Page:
Top price from this group of works went to Fiona Pardington's large format black and white study of a dead huiia, Female Huia (Lot 1 ) which was number 9/10 from the Auckland Museum's Collection, and sold for $12,750 having had a presale estimate of $8,000 - 14,000.
The other sought after work from this collective was the Jude Rae watercolour entitled St. No. 106 (Lot 38 ) which sold over the top end of the estimate range for $9,250. The two works by Wayne Youle lots 21 and 34 attracted good solid bidding while Richard Lewer's Let Us Pray (Lot 7 ) got the third highest price in this group of works of $7250, selling well over the top end estimate of $6,000.
After the first 39 lots, the auction stepped up a notch or two with the remaining section of the sale consisting of larger and more valuable works from a range of other vendors.
The artists with multiple lots in the sale achieved mixed results, except for lots by Michael Parakowhai whose works were eagerly bid, with his top price being $125,000 for Oritetanga (Lot 91 ) a large powder coated heavy metal construction with its roots in the cross-cultural appropriation / misappropriation debate that continues to rage.
Bill Hammond, the catalogues ''cover boy'' did not fare so well with his irregular shaped monochromatic unstretched canvas Walter's Shag Pile 2 (Lot 87 ) being passed in with a vendor's bid of $170,000 against an estimate of $230,000 - 300,000. Nobody seemed to want the Hammond image of Walter Buller's pile of dead shags, while a smaller more palatable work entitled Ancestral C (Lot 83 ) sold well for $65,000.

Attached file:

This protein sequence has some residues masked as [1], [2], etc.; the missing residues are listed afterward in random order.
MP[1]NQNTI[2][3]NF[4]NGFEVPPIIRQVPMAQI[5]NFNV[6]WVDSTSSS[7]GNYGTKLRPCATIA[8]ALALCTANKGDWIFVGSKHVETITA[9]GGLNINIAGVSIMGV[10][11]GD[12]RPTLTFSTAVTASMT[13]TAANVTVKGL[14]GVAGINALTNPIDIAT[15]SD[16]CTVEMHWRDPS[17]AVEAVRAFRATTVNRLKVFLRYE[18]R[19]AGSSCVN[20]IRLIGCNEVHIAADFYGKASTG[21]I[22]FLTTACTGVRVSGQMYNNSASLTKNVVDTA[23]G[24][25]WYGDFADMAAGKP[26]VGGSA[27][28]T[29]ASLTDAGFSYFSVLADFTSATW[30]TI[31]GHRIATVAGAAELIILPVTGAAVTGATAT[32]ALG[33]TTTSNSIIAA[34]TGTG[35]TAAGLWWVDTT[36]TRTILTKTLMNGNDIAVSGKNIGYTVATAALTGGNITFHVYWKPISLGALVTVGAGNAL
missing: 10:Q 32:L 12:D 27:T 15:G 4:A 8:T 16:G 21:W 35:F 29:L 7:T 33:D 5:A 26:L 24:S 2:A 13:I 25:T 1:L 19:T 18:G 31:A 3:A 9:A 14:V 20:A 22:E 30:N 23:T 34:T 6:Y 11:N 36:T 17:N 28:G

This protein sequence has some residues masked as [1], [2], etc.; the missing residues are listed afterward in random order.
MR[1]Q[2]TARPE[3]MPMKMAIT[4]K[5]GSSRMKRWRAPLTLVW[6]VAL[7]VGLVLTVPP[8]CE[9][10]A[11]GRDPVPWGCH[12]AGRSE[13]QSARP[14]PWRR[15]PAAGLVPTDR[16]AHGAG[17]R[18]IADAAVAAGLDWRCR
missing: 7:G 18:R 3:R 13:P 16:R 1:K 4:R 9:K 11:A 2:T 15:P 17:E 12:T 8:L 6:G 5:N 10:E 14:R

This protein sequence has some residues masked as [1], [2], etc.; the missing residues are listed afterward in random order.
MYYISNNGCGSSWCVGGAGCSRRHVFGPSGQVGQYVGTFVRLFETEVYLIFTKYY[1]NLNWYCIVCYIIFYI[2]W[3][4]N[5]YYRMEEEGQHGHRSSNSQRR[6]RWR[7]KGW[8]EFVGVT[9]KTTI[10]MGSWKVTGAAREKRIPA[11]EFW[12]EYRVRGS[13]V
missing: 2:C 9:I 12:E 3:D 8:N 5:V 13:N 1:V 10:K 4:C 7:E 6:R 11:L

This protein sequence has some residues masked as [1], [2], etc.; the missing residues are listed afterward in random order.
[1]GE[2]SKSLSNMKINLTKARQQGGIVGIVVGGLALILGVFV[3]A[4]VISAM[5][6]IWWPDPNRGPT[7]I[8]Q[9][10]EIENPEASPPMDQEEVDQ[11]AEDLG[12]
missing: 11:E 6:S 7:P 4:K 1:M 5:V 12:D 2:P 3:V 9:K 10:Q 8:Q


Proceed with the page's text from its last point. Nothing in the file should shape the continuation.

Frances Hodgkin and A. Lois White's works all sold well with the Hodgkins watercolour Tabac (Lot 80 ) selling for $45,000 and A. Lois White's classic late period ''tubist'' painting Allegro (Lot 77 ) selling just below the top end of the estimate for $46,500.
Two very fine Maori portraits, both painted from early carte de visite photographs, languished. The Lindauer, 'The Maori Princess' Puahaere Te Wherowhero (Lot 92 ), a painting of the first Maori king's daughter, in its first time on the market only attracted a bid of $130,000, compared to the estimates of $160,000-220,000, while the delightful and very rare Louis John Steele painting of An Old Chief, Ngaroki te Uru (Lot 93 ) estimated at $60,000-80,000 attracted only one bid of $40,000.
Perhaps the recent theft of the two Lindauer paintings has had the desired effect, on the market for Maori portrait paintings, increasing the risk and reducing the value of images of their forebears being seen as ''gilt edge investments'' and turning them into ''guilt edged investments'' instead.
Despite some serious low points, the sale had some other notable results with the smallest of the Colin McCahon paintings being eagerly sought. His Truth from the King Country: Load Bearing Structures (Large) No. 6 (Lot 97 ) sold well at $76,000 and his rare and colourful excursion into the Pacific Island culture with a work entitled A Rosegarden for Lautoka (Lot 100 ) sold for $91,000.
A rare unsigned work by Christchurch based Ilam Art School lecturer Russell Clark of the iconic cabbage tree (Lot 103 ) from a Clark Family collection sold near the top estimate for $54,000 and the last lot in the sale, entitled Grasses No 14 (Lot 120 ) by fellow Ilam Art School lecturer Bill (W.A.) Sutton attracted spirited bidding selling just over the top estimate for $12,500.
Despite factors such as the end of the financial year tax take, (31 March in New Zealand) and the recent theft of the Lindauer portraits from International Art Centre, the team at A + O would be pleased with the results, with on-the-night sales coming in at just shy of $1.5 million.